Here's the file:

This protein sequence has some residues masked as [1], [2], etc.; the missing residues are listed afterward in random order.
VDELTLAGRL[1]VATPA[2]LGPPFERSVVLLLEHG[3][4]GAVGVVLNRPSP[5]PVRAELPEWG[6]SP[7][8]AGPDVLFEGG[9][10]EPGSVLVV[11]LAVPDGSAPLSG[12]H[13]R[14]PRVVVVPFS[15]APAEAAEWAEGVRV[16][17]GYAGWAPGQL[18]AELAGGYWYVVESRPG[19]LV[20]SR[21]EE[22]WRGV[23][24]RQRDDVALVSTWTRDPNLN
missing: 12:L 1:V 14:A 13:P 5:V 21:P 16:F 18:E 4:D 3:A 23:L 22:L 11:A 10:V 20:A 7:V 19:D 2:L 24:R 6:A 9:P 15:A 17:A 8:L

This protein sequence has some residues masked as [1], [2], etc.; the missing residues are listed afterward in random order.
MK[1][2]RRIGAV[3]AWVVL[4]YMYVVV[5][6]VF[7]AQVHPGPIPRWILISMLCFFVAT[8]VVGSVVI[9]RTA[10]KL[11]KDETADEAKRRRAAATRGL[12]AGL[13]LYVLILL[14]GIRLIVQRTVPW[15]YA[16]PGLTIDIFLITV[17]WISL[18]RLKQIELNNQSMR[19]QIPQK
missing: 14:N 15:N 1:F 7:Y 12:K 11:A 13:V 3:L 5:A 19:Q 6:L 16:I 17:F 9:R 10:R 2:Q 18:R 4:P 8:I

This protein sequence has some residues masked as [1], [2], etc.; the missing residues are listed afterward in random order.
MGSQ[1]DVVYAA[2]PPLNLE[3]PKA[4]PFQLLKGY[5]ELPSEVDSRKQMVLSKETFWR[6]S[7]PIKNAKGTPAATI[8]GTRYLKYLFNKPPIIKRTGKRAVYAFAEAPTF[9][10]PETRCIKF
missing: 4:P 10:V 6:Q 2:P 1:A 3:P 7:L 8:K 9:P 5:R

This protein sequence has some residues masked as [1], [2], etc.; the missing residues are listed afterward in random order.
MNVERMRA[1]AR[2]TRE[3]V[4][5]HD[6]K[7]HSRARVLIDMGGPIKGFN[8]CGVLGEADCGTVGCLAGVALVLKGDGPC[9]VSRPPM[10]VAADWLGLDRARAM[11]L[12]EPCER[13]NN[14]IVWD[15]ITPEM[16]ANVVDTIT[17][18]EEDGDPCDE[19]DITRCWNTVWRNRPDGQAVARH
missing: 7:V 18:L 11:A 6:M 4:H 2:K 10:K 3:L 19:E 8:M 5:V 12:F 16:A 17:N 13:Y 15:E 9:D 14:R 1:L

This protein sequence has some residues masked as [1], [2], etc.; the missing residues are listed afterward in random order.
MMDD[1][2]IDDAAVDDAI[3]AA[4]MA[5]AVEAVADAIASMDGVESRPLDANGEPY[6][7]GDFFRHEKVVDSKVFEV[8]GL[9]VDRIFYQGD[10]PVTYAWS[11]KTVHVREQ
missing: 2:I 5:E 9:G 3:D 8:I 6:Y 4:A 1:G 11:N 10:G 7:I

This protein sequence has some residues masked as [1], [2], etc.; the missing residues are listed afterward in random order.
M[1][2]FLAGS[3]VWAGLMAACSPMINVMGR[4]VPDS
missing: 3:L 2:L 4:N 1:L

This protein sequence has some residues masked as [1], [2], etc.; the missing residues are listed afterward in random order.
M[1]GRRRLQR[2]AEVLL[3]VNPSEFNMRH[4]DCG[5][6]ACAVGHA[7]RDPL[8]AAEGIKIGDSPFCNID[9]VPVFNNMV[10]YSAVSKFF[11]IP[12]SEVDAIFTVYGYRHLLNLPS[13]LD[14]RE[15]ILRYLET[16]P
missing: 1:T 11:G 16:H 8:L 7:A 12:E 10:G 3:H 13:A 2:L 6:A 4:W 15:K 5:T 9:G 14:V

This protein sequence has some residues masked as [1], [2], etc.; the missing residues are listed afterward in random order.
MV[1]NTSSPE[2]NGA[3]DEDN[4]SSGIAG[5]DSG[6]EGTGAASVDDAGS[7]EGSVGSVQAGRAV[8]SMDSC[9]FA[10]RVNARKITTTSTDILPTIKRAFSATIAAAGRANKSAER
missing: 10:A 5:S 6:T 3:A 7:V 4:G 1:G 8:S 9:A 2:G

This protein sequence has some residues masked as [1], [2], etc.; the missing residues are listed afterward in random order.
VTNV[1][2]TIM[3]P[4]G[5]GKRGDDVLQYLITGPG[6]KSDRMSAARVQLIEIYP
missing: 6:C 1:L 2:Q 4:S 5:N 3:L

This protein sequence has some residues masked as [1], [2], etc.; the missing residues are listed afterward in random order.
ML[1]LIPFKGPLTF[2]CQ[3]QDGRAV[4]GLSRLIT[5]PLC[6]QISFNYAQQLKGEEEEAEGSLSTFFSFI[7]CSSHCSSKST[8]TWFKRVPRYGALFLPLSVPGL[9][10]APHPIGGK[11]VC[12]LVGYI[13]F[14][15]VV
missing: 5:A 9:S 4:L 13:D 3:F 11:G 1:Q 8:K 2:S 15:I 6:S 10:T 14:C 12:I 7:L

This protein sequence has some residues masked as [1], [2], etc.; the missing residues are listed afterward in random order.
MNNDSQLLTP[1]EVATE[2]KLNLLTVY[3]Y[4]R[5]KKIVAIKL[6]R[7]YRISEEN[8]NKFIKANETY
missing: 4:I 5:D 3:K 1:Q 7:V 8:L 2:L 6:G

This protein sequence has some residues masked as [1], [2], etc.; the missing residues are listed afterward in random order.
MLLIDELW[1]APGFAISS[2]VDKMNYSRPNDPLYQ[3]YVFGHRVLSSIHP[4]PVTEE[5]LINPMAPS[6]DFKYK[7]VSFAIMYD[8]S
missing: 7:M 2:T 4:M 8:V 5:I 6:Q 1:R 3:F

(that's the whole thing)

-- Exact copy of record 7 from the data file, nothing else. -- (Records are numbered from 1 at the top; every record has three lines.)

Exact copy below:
This protein sequence has some residues masked as [1], [2], etc.; the missing residues are listed afterward in random order.
M[1]GRRRLQR[2]AEVLL[3]VNPSEFNMRH[4]DCG[5][6]ACAVGHA[7]RDPL[8]AAEGIKIGDSPFCNID[9]VPVFNNMV[10]YSAVSKFF[11]IP[12]SEVDAIFTVYGYRHLLNLPS[13]LD[14]RE[15]ILRYLET[16]P
missing: 1:T 11:G 16:H 8:L 7:A 12:E 10:G 3:H 13:A 2:L 6:A 4:W 15:K 5:T 9:G 14:V